Maldives Supreme Court has ordered the suspension of Sunday’s run-off for the controversy-ridden presidential re-vote, prolonging the political turmoil in the country amid mounting international concern.
The presidential run-off was due to take place on Sunday but the Indian Ocean island nation's top court delayed it until November 16 in a pre-dawn ruling.
"All relevant state authorities are informed that today's election cannot take place," the Supreme Court said just hours before the run-off was due to begin.
In Saturday’s crucial re-vote, Maldivian Democratic Party (MDP) chief Mohammed Nasheed emerged a winner but failed to clinch 50 per cent of the votes to avoid a run-off.
The 46-year-old former president bagged 46.4 per cent of the votes, a marginal increase from his previous tally of 45.45 per cent votes in the September 7 polls that were annulled by the Supreme Court in which Nasheed had emerged the front-runner.
Progressive Party of Maldives (PPM) leader Abdullah Yameen made a significant gain of nearly five per cent over the 25.35 per cent of votes he secured in the annulled polls and managed 30.3 per cent of the votes.
Jumhooree Party (JP) leader and resort tycoon Gasim Ibrahim bagged 23.4 per cent of the votes as second runner up.
The order issued by the Supreme Court stated that by holding the run-off the very next day to the first round could undermine the constitutional rights of many people.
The court ordered all state institutions to hold the second round on November 16, saying it finds Saturday "the best date to hold the run-off".
Ibrahim had asked the court for more time to tell his supporters which way to vote in the run-off between Nasheed and Yameen, half-brother of former autocrat Maumoon Abdul Gayoom.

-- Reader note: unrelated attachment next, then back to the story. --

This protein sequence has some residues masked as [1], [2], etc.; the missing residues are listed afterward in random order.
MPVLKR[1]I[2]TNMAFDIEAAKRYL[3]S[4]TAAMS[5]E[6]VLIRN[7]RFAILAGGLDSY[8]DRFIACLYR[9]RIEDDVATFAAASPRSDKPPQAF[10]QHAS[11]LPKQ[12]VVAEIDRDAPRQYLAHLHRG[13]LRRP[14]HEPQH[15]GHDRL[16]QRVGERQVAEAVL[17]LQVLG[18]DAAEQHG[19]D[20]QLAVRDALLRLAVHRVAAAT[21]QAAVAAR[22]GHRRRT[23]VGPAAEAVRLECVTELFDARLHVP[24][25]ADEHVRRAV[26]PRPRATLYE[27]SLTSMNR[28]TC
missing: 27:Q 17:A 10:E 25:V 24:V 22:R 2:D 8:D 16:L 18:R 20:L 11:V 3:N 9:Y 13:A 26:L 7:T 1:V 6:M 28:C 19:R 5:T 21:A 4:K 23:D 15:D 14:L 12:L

The court order came following Chief Elections Commissioner Fuwad Thaufeek's announcement that he was going ahead with the run-off agreed beforehand by the candidates, but with a five-hour delay.
Meanwhile, Maldives Vice President Mohamed Waheed Deen resigned on Sunday, news daily Haveeru reported without citing any reason.
Both United States and the Commonwealth had warned against delaying the presidential run-off vote.
"It is now imperative that the second round take place immediately and in line with Elections Commission directions in order to ensure the Maldivian people are led by an elected president of their choice," State Department spokeswoman Jen Psaki said.
The 53-member Commonwealth bloc's special envoy to the Maldives, Donald McKinnon, said: "It is important now that the electoral process move forward swiftly to its conclusion, with the holding of the second round.
"It is unreasonable and unacceptable for parties to continue to demand changes to an agreed election date. Voters deserve better from their leaders and a greater degree of predictability over something as serious as a presidential election."
This is the third time the presidential elections have been derailed.
Nasheed's MDP had warned that the country could be heading towards a constitutional crisis without a leader, but the Supreme Court yesterday ruled that outgoing President Mohamed Waheed can remain as a caretaker.
The country needs to have a new president in place by November 11 when the current presidential term ends.
Nasheed won the country's first multi-party elections in 2008, ending 30 years of rule by Gayoom but after clashing with key institutions, including the judiciary and security forces. The political scene in Maldives has been in a state of flux since Nasheed resigned under duress in February 2012. He was succeeded by Vice-President Waheed.